There I was, sliding down the side of Mount St. Helens in a t-shirt, shorts, and flip-flops. One of my friends had already slipped past me in the snow. I tackled my second friend to stop him and tell him something very important.
We were lost.
Extreme situations like this generally don’t happen by accident. Decisions are made beforehand that determine a specific outcome. We call those decisions “preparation” — or a lack thereof.
While we all managed to make it down the mountain alive that day, I learned some pretty harsh lessons about preparation along the way.
Many people think there’s no glory in preparation
We often don’t prepare properly because no one gives us credit for it. We’re only evaluated on the outcome.
Sometimes, people don’t even want to hear about your preparation, because it takes away the allure of the flawless, charismatic performer. No one wants to know about the grunt work that takes place behind the scenes.
When my friends and I decided to climb Mount St. Helens, I didn’t take the preparation seriously.
I’m a runner, and I’ve always been fit in comparison to my friends and colleagues. So, while other people in my group prepared extensively for the experience, I decided to just show up.
In a t-shirt, shorts, and flip-flops.
Right away, there were signs I had not prepared as well as I should have. I noticed that the other hikers looked like they’d been on a shopping spree at REI. They had all kinds of gear I didn’t, including ice tools and crampons. We were making the trek in June, and the heat and humidity were pretty intense at the base of the mountain.
It had never occurred to me that there would be ice at the top.
But I’d traveled 2,000 miles to climb this mountain. I wasn’t going to leave without the glory of making it to the top in my limited gear. Ultimately, that need for glory was part of my downfall.
Lack of preparation serves as an excuse for failing
Some people will announce they’re “just winging it” when they begin a project or a task. They do that because it sets expectations very low. If they fail, well, they were just winging it. If they succeed, then they’ve exceeded expectations.
I did end up “succeeding.” Despite my only equipment being a soccer ball I brought along in my backpack, I did make it to the summit along with two of my friends.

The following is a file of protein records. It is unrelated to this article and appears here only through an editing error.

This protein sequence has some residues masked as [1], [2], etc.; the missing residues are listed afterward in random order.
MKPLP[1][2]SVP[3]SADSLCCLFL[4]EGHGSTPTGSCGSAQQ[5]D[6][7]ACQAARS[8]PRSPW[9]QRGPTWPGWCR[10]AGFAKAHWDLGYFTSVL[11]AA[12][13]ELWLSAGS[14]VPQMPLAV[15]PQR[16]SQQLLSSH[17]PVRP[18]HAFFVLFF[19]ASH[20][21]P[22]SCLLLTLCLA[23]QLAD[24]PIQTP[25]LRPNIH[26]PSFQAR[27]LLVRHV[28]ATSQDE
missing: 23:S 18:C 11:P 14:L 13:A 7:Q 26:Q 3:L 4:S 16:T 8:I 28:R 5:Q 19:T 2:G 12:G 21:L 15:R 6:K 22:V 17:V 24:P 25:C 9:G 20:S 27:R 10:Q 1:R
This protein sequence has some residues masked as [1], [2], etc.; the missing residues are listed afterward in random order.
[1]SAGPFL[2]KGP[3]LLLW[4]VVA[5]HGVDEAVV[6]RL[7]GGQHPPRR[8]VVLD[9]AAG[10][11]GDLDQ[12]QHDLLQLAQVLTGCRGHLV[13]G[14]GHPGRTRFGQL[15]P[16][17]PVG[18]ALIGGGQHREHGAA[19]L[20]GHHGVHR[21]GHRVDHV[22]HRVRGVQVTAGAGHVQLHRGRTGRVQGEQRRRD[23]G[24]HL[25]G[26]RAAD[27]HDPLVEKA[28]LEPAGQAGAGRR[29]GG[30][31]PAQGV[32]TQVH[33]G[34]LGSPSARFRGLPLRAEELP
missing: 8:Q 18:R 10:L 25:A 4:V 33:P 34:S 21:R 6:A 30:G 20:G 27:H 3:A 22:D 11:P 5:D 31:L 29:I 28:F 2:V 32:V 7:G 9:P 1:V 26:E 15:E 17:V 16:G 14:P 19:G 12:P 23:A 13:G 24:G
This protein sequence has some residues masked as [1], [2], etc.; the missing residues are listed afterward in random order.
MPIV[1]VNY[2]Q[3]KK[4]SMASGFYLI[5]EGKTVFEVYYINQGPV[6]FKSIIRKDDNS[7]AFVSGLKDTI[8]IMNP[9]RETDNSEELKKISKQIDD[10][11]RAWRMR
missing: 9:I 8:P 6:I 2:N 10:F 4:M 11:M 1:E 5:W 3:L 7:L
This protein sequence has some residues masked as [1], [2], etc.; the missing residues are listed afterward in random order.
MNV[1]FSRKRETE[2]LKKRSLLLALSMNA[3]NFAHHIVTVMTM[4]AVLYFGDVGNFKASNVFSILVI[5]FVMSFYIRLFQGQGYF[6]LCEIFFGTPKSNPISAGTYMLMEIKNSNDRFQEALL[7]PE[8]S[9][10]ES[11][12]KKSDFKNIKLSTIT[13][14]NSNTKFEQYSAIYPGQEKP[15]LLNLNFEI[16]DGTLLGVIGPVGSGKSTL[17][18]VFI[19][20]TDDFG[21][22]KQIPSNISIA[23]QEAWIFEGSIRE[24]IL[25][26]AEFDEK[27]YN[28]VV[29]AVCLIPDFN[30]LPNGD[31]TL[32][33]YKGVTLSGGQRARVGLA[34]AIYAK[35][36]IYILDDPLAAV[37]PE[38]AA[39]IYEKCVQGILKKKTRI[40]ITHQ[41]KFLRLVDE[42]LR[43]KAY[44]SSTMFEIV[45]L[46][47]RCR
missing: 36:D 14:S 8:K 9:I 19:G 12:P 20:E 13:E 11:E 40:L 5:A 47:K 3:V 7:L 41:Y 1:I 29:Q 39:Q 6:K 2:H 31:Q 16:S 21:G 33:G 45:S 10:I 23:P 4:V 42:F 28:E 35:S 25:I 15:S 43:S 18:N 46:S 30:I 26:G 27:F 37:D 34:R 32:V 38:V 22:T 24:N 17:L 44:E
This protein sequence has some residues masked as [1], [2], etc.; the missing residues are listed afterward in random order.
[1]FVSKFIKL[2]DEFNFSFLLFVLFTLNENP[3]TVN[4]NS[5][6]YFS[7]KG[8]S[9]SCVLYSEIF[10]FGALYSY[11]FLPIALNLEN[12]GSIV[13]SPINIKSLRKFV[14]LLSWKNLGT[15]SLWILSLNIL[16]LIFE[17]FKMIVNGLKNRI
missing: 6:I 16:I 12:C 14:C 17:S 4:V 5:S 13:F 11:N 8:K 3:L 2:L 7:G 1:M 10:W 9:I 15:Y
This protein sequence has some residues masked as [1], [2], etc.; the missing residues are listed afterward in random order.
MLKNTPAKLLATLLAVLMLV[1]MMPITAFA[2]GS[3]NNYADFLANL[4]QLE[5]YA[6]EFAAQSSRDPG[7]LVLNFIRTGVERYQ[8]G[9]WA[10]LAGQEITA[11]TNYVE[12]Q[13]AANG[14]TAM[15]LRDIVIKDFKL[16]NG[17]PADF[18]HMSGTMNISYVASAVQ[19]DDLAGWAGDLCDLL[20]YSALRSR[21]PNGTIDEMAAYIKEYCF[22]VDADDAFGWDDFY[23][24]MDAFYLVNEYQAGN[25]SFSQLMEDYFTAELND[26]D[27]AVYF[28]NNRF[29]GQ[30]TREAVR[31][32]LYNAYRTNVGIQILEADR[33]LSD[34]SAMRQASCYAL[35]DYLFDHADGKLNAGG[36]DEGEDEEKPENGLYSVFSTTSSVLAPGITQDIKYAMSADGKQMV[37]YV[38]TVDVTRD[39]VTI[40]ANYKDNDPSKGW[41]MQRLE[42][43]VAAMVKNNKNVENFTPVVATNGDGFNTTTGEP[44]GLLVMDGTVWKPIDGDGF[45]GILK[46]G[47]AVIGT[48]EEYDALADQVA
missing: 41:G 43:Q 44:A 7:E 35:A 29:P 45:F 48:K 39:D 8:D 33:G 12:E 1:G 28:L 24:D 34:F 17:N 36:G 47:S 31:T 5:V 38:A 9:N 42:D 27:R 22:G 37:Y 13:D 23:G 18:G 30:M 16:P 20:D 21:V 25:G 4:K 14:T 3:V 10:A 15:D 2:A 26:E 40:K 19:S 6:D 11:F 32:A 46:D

At one point, I was trudging through snow while wearing my day-at-the-beach outfit. But I persevered and made it to the top.
I used to have this mentality about preparation, but I view it a little differently today.
Preparation pays off, especially as you take bigger risks.
If I had done research before climbing the mountain, I would have found out there’s a very specific technique for getting down.
The other hikers at the summit had brought along rolled up tarps. They unrolled them, sat down, and used them as sleds to travel down the mountain.
We didn’t have any tarps.
Which brings me to why I was sliding down the mountain in shorts, worrying about frostbite on my rear end. At some point in that long, cold slide, I began to get the sense that we weren’t going in the right direction. I managed to stop one of my friends, even as the other went flying past.
By then, the sun was going down — and we had nothing to make it through the night. I knew we had to get off the mountain as soon as possible and get help for our friend who had slid out of view.
For the first time in my life, I felt truly frightened about the situation I was in. That terror only lasted for about half an hour — until we got our bearings — but it was intense.
I had taken a big risk without preparing, and it backfired.
Experts know the value of preparation
Some people spend a lot of time showing you how much energy and work they’re putting into preparation.
But experts and professionals tend to operate behind closed doors. They work backwards, clearly defining the outcome they want, and then figuring out exactly how much preparation they need to achieve it.
I didn’t work backwards for my Mount St. Helens trip. I simply decided whatever I’d already done would be enough. It wasn’t.
That’s why when we finally got down the mountain, I was bleeding from both my legs and one arm. I couldn’t even feel it because I was so cold. Our third friend had been picked up by the Rangers after finding a different route — one that included nearly falling down a ravine.
As you might imagine, something clicked for me after that experience. I gained a new level of appreciation for what goes on behind the scenes. Now, I haven’t stopped taking risky and memorable trips with my friends. In fact, the risk has increased year after year.
I just prepare for them better.
Praveen Tipirneni is president and CEO of